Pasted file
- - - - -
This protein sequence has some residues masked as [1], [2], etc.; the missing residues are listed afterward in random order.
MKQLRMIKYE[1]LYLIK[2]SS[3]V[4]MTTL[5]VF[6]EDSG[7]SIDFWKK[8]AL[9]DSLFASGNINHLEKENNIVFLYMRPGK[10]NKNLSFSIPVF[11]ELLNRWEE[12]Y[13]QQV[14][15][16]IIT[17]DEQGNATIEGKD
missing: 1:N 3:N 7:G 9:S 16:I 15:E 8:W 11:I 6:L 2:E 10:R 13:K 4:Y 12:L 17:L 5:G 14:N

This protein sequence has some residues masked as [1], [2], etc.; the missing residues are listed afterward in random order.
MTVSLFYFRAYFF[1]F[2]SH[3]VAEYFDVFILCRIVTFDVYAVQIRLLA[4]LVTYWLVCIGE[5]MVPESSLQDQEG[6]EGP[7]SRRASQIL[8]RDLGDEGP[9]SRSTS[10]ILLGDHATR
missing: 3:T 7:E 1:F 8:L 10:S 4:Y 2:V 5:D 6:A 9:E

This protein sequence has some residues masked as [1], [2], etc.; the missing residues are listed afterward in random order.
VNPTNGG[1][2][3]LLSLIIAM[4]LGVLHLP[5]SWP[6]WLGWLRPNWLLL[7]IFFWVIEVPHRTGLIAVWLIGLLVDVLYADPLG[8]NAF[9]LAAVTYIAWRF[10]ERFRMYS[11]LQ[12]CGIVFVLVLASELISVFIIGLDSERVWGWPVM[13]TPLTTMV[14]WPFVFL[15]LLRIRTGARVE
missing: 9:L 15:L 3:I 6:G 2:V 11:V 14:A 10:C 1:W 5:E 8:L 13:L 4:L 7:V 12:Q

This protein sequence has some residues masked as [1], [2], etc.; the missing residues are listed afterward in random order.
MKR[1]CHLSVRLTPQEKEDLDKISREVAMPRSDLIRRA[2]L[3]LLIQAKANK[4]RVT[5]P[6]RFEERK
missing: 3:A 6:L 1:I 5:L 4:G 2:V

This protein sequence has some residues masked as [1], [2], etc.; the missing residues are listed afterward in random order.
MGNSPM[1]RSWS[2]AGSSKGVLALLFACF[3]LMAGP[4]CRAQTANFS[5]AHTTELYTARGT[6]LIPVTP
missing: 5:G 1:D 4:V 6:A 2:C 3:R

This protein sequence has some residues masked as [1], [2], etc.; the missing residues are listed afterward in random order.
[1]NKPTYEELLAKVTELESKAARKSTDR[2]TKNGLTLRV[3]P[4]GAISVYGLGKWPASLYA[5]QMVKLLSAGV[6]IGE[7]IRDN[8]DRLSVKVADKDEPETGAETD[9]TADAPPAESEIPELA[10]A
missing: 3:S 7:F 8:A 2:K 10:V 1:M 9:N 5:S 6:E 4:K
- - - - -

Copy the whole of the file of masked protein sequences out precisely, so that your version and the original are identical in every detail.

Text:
This protein sequence has some residues masked as [1], [2], etc.; the missing residues are listed afterward in random order.
MKQLRMIKYE[1]LYLIK[2]SS[3]V[4]MTTL[5]VF[6]EDSG[7]SIDFWKK[8]AL[9]DSLFASGNINHLEKENNIVFLYMRPGK[10]NKNLSFSIPVF[11]ELLNRWEE[12]Y[13]QQV[14][15][16]IIT[17]DEQGNATIEGKD
missing: 1:N 3:N 7:G 9:S 16:I 15:E 8:W 11:I 6:L 2:E 10:R 13:K 4:Y 12:L 17:L 5:G 14:N

This protein sequence has some residues masked as [1], [2], etc.; the missing residues are listed afterward in random order.
MTVSLFYFRAYFF[1]F[2]SH[3]VAEYFDVFILCRIVTFDVYAVQIRLLA[4]LVTYWLVCIGE[5]MVPESSLQDQEG[6]EGP[7]SRRASQIL[8]RDLGDEGP[9]SRSTS[10]ILLGDHATR
missing: 3:T 7:E 1:F 8:L 10:S 4:Y 2:V 5:D 6:A 9:E

This protein sequence has some residues masked as [1], [2], etc.; the missing residues are listed afterward in random order.
VNPTNGG[1][2][3]LLSLIIAM[4]LGVLHLP[5]SWP[6]WLGWLRPNWLLL[7]IFFWVIEVPHRTGLIAVWLIGLLVDVLYADPLG[8]NAF[9]LAAVTYIAWRF[10]ERFRMYS[11]LQ[12]CGIVFVLVLASELISVFIIGLDSERVWGWPVM[13]TPLTTMV[14]WPFVFL[15]LLRIRTGARVE
missing: 9:L 15:L 3:I 6:G 2:V 11:V 14:A 10:C 1:W 5:E 8:L 13:L 4:L 7:V 12:Q

This protein sequence has some residues masked as [1], [2], etc.; the missing residues are listed afterward in random order.
MKR[1]CHLSVRLTPQEKEDLDKISREVAMPRSDLIRRA[2]L[3]LLIQAKANK[4]RVT[5]P[6]RFEERK
missing: 3:A 6:L 1:I 5:L 4:G 2:V

This protein sequence has some residues masked as [1], [2], etc.; the missing residues are listed afterward in random order.
MGNSPM[1]RSWS[2]AGSSKGVLALLFACF[3]LMAGP[4]CRAQTANFS[5]AHTTELYTARGT[6]LIPVTP
missing: 5:G 1:D 4:V 6:A 2:C 3:R

This protein sequence has some residues masked as [1], [2], etc.; the missing residues are listed afterward in random order.
[1]NKPTYEELLAKVTELESKAARKSTDR[2]TKNGLTLRV[3]P[4]GAISVYGLGKWPASLYA[5]QMVKLLSAGV[6]IGE[7]IRDN[8]DRLSVKVADKDEPETGAETD[9]TADAPPAESEIPELA[10]A
missing: 3:S 7:F 8:A 2:K 10:V 1:M 9:N 5:S 6:E 4:K